Midtown is a central Houston neighborhood located west-southwest of Downtown. Midtown is defined by a continuation of Downtown’s square grid street plan, anchored by Main Street and the METRO Rail Red Line, and is separated from Downtown by an elevated section of Interstate 45 (the Pierce Elevated). Midtown is bounded to the west by Neartown (Montrose), to the south by the Museum District, and to the east by Interstate 69. Midtown’s 325 blocks cover 1.24 square miles (3.2 km2) and had a population of nearly 8,600 people in 2015.
Midtown was originally populated as a Victorian-style residential neighborhood in the nineteenth century but experienced an economic depression in the latter half of the twentieth century, resulting in the departure of residents and businesses and the proliferation of vacant land. The creation of the Midtown Redevelopment Authority in the early 1990s, combined with a renewed interest in Houston’s urban core, resulted in the district’s gentrification throughout the 2000s, fueled by an influx of young residents and the development of a vibrant nightlife. Midtown’s street signs, like many other gentrified areas of Houston, are themed, specific to the area’s logo, and there are many parks, sculptures, and businesses that include “Midtown” in their name, as a form of economic unity and to attract more visitors and residents. Midtown’s rapid development has continued into the 2010s, but the district still faces issues such as crime, inadequate infrastructure, chronic homelessness, and geographic disparities in public investment.
What is now Midtown was divided into the Third and Fourth Wards around 1906. Prior to the 1950s, what is now Midtown was a popular residential neighborhood. Homeowners are increasingly leaving for less congested areas as a result of commercial development. The neighborhood evolved into a collection of small apartment complexes, low-rise commercial buildings, and older homes. According to a City of Houston report, the neighborhood’s “only stability” was provided by the remaining churches and the Houston Community College System Central campuses.
Little Saigon, a neighborhood of Vietnamese and Vietnamese Americans, pioneered the redevelopment of Midtown Houston in the 1970s. Travis and Milam Streets were viewed as a mirror image of 1970s Saigon in the 1980s. Milam Street, Webster Street, Fannin Street, and San Jacinto Street were designated as Vietnamese areas. By 1991, Little Saigon was home to Vietnamese restaurants, hair salons, car dealerships, and travel agencies. According to Mimi Swartz of Texas Monthly, “Little Saigon is a place to begin easing into a new country.”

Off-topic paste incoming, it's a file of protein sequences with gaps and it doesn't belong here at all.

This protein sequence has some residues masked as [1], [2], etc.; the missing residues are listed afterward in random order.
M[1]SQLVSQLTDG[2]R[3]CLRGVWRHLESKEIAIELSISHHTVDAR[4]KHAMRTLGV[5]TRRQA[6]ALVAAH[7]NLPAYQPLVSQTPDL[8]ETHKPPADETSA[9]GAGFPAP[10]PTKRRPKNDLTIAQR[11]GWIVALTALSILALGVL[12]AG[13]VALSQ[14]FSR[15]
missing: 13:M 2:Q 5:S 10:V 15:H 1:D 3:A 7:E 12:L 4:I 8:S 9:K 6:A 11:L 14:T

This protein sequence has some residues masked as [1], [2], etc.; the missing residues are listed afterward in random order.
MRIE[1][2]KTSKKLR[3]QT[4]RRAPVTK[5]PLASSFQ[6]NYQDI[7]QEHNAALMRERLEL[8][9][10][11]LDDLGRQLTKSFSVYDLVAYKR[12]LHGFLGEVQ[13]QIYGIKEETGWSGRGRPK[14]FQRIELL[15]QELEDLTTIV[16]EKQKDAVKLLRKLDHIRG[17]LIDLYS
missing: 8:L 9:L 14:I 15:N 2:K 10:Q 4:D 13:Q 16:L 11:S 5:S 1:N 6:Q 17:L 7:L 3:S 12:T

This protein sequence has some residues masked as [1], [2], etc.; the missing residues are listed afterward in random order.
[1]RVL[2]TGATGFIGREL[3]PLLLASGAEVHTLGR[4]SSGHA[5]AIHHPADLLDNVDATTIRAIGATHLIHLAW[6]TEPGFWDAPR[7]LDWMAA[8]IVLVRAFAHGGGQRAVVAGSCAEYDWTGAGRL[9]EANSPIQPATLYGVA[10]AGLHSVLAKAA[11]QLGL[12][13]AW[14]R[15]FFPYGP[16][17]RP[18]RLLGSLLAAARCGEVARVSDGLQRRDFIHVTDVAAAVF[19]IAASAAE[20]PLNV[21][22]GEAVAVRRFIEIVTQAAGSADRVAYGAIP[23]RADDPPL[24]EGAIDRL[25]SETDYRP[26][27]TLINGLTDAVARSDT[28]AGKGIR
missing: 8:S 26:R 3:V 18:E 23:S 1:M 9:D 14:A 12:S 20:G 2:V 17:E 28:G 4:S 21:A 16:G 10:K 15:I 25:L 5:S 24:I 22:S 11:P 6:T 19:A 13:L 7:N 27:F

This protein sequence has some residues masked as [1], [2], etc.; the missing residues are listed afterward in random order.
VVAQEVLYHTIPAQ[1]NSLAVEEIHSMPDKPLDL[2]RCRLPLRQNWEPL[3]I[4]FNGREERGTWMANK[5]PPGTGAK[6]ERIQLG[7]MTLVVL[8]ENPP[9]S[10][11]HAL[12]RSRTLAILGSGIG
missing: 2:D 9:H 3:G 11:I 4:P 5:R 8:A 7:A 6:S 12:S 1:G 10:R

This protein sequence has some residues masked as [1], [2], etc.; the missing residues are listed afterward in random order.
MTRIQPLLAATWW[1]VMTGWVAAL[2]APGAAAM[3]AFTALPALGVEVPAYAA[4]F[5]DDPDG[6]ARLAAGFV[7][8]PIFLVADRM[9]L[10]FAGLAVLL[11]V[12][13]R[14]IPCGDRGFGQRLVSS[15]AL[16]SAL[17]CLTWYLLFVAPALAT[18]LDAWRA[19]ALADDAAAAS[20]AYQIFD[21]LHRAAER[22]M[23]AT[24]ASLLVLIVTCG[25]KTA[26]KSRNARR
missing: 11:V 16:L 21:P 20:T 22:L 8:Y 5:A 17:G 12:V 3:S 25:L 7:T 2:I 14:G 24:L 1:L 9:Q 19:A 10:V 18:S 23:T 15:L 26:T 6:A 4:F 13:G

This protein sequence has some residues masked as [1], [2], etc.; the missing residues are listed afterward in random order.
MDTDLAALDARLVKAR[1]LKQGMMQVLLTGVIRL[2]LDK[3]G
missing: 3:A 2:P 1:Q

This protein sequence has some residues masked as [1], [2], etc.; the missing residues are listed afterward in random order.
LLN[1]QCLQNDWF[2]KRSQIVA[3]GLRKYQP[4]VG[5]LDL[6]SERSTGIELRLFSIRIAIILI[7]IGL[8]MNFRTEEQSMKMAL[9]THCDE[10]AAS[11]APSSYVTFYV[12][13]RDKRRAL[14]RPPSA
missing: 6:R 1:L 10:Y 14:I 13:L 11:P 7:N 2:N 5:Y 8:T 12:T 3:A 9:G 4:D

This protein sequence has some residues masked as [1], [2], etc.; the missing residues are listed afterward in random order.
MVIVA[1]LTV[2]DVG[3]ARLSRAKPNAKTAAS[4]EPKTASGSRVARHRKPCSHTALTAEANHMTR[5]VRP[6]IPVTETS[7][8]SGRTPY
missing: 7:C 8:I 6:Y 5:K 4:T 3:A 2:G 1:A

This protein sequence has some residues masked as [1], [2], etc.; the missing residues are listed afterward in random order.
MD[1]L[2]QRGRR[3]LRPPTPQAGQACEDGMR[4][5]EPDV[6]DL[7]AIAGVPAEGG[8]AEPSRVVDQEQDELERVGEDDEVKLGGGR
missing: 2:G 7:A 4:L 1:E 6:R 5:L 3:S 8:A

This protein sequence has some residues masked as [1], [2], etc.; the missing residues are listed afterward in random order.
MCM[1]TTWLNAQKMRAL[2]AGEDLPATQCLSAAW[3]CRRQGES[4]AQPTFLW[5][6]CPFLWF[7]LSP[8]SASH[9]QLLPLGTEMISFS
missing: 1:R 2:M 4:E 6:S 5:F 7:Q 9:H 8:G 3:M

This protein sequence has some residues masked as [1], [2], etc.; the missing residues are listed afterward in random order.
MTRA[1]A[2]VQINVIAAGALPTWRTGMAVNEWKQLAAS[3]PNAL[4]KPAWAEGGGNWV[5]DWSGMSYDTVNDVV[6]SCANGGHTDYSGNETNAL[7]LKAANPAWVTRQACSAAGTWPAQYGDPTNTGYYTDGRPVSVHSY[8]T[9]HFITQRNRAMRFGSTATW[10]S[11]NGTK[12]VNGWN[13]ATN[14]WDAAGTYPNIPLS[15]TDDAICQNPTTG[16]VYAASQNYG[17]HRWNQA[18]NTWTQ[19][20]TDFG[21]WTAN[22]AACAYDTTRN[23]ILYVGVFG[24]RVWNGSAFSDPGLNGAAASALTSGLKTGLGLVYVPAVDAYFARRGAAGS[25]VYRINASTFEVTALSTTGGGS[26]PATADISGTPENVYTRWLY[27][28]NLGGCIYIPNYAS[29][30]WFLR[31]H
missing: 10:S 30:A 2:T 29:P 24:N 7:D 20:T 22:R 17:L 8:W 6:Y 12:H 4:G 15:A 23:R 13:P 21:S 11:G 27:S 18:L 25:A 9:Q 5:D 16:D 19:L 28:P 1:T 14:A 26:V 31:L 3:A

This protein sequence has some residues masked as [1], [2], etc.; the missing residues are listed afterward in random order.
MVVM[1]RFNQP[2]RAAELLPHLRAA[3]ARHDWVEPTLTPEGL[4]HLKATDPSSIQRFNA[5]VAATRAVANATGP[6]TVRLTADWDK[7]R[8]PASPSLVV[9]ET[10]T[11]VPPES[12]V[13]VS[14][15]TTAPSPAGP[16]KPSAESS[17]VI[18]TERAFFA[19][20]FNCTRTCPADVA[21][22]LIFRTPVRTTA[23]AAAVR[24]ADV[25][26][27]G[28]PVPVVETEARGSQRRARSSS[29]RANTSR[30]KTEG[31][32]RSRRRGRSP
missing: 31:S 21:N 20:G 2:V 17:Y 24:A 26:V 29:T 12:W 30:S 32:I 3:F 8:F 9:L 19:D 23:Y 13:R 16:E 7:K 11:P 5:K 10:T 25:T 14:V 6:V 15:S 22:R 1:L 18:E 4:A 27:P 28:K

Isabella Court, located at 3909-3917 South Main Street, was added to the National Register of Historic Places on June 24, 1994.
The Midtown Tax Increment Reinvestment Zone (TIRZ) was established by the City of Houston in 1995. The creation of the TIRZ prompted the construction of upper-income townhomes and apartment complexes in western Midtown and along Elizabeth Baldwin Park. Between 1990 and 2000, the population of the Midtown Superneighborhood increased from 3,070 to 5,311. The increase of 2,241 people represented 73 percent of the population in 1990. Approximately 2,200 multi-family units were built during that time, primarily along Louisiana Street and West Gray Street. Because the total multi-family acreage remained small, the population growth increased the area’s density. Commercial uses increased in the 1990s, particularly along Main Street and Louisiana Street. The Midtown Management District was established by the 76th Texas Legislature in 1999.
Higher rents and street construction had reduced the number of Vietnamese American businesses by 2004, with many of them relocating to the outer Houston Chinatown in the Bellaire Boulevard corridor west of Sharpstown. During the 6th Annual Asian Pacific American Heritage Month Festival on May 1, that year, the section of Midtown along Milam Street and Travis Street near Tuam Street was dubbed “Little Saigon.”
The Midtown TIRZ was expanded by 8 acres by the Houston City Council in 2009. The Asia House, the Buffalo Soldiers Museum, and the Museum of African American Culture are all part of the new territory.
Midtown was named the favorite neighborhood for millennials by the ranking website Niche in 2014.
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